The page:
Computerized Workflow: Templating

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   MADISON, Wis. – Any job is only as good as its template, and most natural stone fabricators struggle with finding a method – but now some Midwestern U.S. shops are leaving the job to somebody else.
   The father-and-son duo of Lenard and Jason Nottestad is now offering fabricators in Wisconsin and northern Illinois a different way to handle templates. Since November, their Midwest Template Services Inc. has been creating templates for the company’s fabricator-clients utilizing ETemplate Systems equipment.
   Jason Nottestad, who began working in the industry about seven years ago, says he’d been toying with the idea of a company just to do templating for a couple years.
   “At that time, it didn’t seem feasible,” he says. “Technology wasn’t there to go the extra mile to make a template that was more accurate than what other people were doing.”
   However, he decided to rethink his idea after seeing how templating technology had improved while at last year’s Coverings show in Orlando, Fla.
   “We talked with the people at ETemplate and decided if we took their technology then the idea of having a company that subcontracted templating was feasible,” the younger Nottestad says. “We felt we could go the extra mile and make better templates than what were being done in-house by other people.”
   Nottestad says he doesn’t discount other methods of templating. In his own experience he’s made cardboard, plywood and stick templates. By going to an electronic system, though, he felt he could eliminate what he calls, “the gray areas” associated with other templates.
   “With those other methods, you can’t make a template that a customer can look at and know exactly what they’re going to get,. With our method, you can show the client an exact corner radius and put a DXF file in to show them their sink cut out,” he says.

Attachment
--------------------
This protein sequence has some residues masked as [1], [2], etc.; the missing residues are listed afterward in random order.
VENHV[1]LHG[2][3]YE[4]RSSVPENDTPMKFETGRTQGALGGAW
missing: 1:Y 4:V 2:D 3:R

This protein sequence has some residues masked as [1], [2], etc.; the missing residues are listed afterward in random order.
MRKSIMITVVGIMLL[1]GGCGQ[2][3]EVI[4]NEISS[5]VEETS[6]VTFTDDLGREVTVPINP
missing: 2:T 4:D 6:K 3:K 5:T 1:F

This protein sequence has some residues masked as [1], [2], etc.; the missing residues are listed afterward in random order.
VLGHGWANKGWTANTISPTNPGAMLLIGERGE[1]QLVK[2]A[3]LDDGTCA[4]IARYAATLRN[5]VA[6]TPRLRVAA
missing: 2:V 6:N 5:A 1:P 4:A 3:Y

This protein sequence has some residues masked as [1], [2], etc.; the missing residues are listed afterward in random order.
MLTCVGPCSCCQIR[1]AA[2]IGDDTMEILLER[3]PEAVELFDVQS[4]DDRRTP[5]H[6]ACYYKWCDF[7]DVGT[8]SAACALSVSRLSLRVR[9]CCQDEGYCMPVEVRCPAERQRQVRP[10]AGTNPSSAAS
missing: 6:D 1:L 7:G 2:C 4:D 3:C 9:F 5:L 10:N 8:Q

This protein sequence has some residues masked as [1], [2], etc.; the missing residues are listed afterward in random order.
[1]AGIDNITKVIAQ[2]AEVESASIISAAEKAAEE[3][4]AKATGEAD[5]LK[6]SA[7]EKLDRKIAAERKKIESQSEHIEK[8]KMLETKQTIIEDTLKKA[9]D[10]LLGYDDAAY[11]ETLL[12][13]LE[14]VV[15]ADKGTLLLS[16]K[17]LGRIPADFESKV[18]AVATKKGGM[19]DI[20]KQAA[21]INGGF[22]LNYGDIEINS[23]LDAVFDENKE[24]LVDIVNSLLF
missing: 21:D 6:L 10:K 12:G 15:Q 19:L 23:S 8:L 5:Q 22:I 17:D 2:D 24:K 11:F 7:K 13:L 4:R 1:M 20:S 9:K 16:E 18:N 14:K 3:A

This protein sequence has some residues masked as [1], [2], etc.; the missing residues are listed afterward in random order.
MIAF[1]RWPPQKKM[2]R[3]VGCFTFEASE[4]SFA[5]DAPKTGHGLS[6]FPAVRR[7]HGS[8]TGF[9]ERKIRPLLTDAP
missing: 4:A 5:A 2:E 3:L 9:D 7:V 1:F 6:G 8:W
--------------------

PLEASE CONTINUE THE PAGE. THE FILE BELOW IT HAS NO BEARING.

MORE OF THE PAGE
The Nottestads began by marketing their services directly to fabricators, builders and kitchen and bath shops. One of the things the pair has learned is that many fabricators never figured out the cost of templating in-house.
   “We’ll give them a price list (based on the square footage of a job) and show them how much it is for our services, and they don’t even have an idea of how to crunch the numbers,” says Jason Nottestad. “It’s been educational for them and they have to sit down and take a couple days to figure out their own costs. This is an issue they’ve never really explored before.”
   Time is also money, but the Nottestads don’t believe that a fabricator bringing Midwest in as a subcontractor is going to add a lot of extra time to the fabrication process. Typically, their clients have a two-to-three-week lead-time on projects, and by working closely with the fabricators, Lenard Nottestad says they can respond to a job quickly.
   “We try to have the fabricator give us as much advanced notice as possible,” the senior Nottestad says. “Once we have the order, we contact the builder to make sure the cabinets are in place before we set the date to template. It takes about the same amount of time whether the fabricator is doing the template or we go out and do the work.”
   At the same time, the two men believe their clients also gain time in the process because of the quality of the templates they create.
   “When we’re done templating we have full Mylar® templates that we’ve made on-site, and they’re all marked with all the pertinent information,” explains Jason Nottestad. “We also go back and do an architectural drawing in CAD and save it as a DXF file, so if they’re using CNC equipment they don’t have to take a cardboard template and digitize it.”